Watch out! I think this 8% yielder could end up costing you a fortune

Royston Wild examines a big yielder that could leave a gaping hole in your pocket.

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Lookers (LSE: LOOK) has proved nothing short of a nightmare for its shareholders during the past 12 months.

It’s no shock to this Fool at least, though I take no pleasure in saying this. I was tipping the UK’s car retailers as rock-solid sells more than a year ago amid painful slumps in new vehicle demand. The 52% collapse in Lookers’s stock price in that time should come as a warning to any of those dip-buyers emerging more recently who are intent to nip in and grab a bargain.

Sure, the small cap might boast a mind-bendingly low forward P/E ratio of 3.7 times, a reading that’s well inside the accepted bargain terrain of 10 times and below. It might carry a jumbo corresponding dividend yield of 8.1%, too. But I for one won’t be touching it with a bargepole.

Stuck in reverse

It’s not just that new car registrations in the UK continue to implode, either, a trend which is showing signs of accelerating if anything. The latest report from the Society of Motor Traders and Manufacturers (SMMT) showed vehicle sales slump 4.6% in May, dragging the average for the year to date down to reveal a 3.1% fall.

Lookers generates 32% of gross profits from new unit sales, so these worsening statistics should come as huge concern. This, however, is just one half of the problem facing the retail giant as demand for used cars — a segment that creates exactly a quarter of profits for the group — has also remained under pressure of late.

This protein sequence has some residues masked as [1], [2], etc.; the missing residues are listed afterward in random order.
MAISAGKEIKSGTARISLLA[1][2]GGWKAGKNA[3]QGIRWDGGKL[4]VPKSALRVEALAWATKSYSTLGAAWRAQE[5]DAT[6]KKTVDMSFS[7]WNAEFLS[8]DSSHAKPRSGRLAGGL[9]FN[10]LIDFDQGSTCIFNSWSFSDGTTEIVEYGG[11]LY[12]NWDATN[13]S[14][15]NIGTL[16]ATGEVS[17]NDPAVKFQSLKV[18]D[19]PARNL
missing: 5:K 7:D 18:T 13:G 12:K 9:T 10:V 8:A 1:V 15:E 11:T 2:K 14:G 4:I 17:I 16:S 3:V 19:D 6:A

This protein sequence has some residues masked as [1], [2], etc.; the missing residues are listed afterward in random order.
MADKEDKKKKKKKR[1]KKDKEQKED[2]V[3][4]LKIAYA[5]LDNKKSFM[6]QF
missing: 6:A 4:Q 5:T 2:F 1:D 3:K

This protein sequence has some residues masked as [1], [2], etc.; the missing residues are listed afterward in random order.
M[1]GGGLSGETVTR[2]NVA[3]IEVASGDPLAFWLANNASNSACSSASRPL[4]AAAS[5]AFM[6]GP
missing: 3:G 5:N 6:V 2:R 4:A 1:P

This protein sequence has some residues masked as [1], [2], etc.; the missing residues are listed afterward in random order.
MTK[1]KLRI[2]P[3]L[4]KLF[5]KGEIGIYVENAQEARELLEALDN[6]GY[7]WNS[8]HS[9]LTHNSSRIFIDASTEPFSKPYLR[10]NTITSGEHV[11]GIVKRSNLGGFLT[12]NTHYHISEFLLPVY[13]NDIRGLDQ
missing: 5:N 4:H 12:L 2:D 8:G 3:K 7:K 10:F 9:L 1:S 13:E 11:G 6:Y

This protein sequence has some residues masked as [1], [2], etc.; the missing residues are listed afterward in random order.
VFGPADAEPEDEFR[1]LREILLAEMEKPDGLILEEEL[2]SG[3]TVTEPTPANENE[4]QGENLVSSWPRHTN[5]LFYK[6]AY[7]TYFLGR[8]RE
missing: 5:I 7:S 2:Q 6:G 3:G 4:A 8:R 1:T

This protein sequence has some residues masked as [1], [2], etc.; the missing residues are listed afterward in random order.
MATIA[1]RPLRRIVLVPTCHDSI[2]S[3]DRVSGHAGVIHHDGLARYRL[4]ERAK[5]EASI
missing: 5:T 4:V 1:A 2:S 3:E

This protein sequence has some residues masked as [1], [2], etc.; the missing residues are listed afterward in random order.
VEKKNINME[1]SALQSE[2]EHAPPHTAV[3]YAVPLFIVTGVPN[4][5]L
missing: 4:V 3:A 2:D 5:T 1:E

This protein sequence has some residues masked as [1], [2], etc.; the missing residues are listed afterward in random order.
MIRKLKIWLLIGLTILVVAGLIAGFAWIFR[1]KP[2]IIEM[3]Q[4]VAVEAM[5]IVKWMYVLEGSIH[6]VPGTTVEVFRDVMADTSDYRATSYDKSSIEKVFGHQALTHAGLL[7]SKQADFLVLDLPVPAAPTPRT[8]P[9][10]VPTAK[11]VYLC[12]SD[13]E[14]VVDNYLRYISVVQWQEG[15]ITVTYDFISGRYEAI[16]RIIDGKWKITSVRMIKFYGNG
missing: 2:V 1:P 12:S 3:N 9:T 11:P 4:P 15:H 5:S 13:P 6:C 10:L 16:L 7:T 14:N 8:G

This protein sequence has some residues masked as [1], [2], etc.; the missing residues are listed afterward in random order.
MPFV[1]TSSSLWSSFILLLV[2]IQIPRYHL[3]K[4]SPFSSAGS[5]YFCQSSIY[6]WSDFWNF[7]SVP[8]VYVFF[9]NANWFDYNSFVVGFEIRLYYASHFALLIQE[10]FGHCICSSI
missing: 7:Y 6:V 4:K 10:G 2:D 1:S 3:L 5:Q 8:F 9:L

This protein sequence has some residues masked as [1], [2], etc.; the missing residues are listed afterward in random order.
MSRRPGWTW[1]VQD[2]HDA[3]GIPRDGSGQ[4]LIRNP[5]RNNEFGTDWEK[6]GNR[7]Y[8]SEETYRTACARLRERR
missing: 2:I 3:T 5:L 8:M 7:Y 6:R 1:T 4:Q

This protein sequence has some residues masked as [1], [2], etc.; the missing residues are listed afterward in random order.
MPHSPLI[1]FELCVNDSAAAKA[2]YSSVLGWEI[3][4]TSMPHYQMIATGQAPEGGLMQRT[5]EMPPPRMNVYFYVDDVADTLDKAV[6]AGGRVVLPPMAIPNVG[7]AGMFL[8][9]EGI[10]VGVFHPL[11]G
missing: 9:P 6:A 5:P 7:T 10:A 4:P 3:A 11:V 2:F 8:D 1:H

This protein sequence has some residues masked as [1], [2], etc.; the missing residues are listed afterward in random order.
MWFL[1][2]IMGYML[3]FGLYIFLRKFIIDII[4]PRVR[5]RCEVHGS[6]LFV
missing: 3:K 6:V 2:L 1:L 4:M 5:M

The SMMT’s latest report on pre-owned sales showed a 0.6% drop in the first three months of 2019, following on from the 0.7% decline punched in the final quarter of last year.

The bad news keeps on coming

It moves me not an inch that Lookers put in a solid-enough trading update in late May, in which it declared a 3% sales improvement for its new car division for the three months to March, and an even-better 8% for its pre-owned units, too.

Its core aftersales divisions, responsible for around 40% of gross profits, may be stealing the show too and giving shareholders something to cheer about (sales here rose 11% in the last quarter). To my mind, however,this provides little reason to be optimistic, though, as the bulk of its other operations face a frankly terrifying outlook, one which is in danger of worsening as the threat of an economically damaging ‘no deal’ Brexit grows.

And as if things weren’t bad enough, Lookers also shook the market last week by announcing that the Financial Conduct Authority was investigating its sales processes for the period spanning January 1 2016 to the middle of this month. The retailer said that it “cannot estimate what effect, if any, the outcome of this investigation may have,” as one would expect, meaning that investors should also be wary of a whopping great fine coming its way.

All in all there’s plenty to be fearful about for Lookers, and very few reasons to expect its share price to spring higher again. It’s a share only for the extremely brave or the foolhardy, in my opinion, and I for one will continue to avoid it like the plague. 

Should you invest, the value of your investment may rise or fall and your capital is at risk. Before investing, your individual circumstances should be assessed. Consider taking independent financial advice.

Royston Wild has no position in any of the shares mentioned. The Motley Fool UK has no position in any of the shares mentioned. Views expressed on the companies mentioned in this article are those of the writer and therefore may differ from the official recommendations we make in our subscription services such as Share Advisor, Hidden Winners and Pro. Here at The Motley Fool we believe that considering a diverse range of insights makes us better investors.

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